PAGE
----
Over the past six months, the majority of investors have found it difficult to post gains. To prove this all you have to do is look at any of the major U.S. indexes and you will see the equities market has moved right over the past six months. Therefore, sustained long-term gains have been nonexistent. With that in mind, two under the radar stocks that have substantially outperformed the broader indexes are Domino's Pizza (DPZ) and CommVault (CVLT).
I will begin by discussing how and why these two equities have distanced themselves from the competition over the past six months, followed by a discussion as to why this trend will continue. These two sections are important because during weakness in the equities market these two stocks have the potential to outperform the markets and save an investor's portfolio from steep losses. Likewise, during periods of overall strength each respective stock will surge.
One important note to make before moving on is that I am using the time frame of the past six months because this covers the tail end of a bull market as well as a bear market that became prominent in early August. This is important because it will give investors a glance at the possibilities each stock has during bull markets and bear markets; which tend to oscillate during the year.
Nevertheless, over the past six months Domino's has outperformed the Dow Jones by about 40%. There are two main reasons investors have seen Domino's share price continue to move higher during the past six months: the first reason is the fact that Domino's has beat earnings estimates four quarters in a row. And the company's aggressive growth in developing countries, such as India, has given investors a reason to buy the stock and watch the share price rise. On the other hand, value investors will point to the company's miserable cash to debt ratio and fret the future is shrouded in failure.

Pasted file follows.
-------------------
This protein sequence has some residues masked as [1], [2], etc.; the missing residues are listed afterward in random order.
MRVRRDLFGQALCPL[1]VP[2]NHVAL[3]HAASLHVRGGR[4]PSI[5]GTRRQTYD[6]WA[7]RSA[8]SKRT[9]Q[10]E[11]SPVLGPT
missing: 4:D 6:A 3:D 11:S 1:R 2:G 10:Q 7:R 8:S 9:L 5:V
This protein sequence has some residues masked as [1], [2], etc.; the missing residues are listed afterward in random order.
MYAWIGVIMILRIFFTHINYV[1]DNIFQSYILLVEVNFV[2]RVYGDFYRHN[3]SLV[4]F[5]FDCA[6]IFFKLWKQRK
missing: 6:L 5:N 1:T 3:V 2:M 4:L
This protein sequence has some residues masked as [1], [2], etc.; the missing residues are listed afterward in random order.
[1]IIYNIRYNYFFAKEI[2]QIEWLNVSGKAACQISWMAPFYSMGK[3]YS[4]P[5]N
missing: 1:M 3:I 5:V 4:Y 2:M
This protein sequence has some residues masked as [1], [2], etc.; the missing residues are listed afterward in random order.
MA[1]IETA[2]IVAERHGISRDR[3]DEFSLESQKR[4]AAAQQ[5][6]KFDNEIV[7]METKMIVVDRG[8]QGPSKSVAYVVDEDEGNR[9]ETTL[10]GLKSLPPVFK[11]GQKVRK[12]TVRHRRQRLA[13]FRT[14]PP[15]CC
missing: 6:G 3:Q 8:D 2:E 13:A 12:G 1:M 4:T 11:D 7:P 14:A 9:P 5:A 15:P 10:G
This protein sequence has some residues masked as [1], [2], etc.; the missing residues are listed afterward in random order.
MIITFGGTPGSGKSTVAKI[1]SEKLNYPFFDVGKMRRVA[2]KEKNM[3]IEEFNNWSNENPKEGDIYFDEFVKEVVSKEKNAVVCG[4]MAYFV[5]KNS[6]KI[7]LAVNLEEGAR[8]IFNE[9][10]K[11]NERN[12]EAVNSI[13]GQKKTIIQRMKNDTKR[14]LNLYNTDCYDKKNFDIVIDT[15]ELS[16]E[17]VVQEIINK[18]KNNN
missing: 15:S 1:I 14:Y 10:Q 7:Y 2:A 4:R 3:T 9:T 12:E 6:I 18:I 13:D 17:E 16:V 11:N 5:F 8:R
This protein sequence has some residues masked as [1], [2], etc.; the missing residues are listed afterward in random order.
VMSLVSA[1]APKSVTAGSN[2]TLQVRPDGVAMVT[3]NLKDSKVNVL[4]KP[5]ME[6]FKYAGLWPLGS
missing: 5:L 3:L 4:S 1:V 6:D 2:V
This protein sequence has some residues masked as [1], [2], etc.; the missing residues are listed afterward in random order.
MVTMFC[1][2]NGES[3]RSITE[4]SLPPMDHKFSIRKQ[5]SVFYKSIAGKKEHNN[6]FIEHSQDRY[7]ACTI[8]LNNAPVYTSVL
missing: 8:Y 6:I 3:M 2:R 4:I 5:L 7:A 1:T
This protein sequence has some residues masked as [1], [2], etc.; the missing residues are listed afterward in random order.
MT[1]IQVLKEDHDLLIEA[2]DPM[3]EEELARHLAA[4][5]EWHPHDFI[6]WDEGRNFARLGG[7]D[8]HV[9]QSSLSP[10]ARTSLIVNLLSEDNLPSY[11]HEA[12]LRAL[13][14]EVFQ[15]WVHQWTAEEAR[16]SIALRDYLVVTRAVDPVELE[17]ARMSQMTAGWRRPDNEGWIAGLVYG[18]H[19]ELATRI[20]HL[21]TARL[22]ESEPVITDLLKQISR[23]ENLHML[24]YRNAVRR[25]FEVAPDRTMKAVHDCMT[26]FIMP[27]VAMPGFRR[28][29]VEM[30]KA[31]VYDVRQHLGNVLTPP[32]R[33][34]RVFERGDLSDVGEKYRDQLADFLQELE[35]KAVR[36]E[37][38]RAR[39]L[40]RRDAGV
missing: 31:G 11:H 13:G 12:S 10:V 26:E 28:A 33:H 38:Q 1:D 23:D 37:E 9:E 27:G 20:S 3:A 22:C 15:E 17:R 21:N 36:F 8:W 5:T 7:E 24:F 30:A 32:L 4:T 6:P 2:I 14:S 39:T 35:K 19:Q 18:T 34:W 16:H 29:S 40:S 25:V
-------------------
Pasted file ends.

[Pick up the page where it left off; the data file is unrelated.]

Currently Domino's has about $32 million in cash with no long term investments. Combine this with long term debt of $1.45 billion and you get a strong argument against Domino's over the long term. With that in mind, as long as the company continues to grow and bring in revenue from different regions the company will be able to pay the debt at some point. Furthermore, there is no real reason for the company to pay the debt in the short term because it is long-term debt. Therefore, this does not directly affect the company in the present. In fact it is likely this long-term debt is due to the opening of new stores throughout the world.
Despite the debt Domino's will continue expanding in order to bring in the income needed to be debt free over the next decade. Also, Domino's CEO Patrick Doyle has embarked on a mission to pay off this debt via refinancing packages. Even though these plans are extremely slow to come to fruition, the fact that Doyle recognizes this debt is important is a positive long term indicator because many CEOs tend to ignore long withstanding debt until it crushes the company.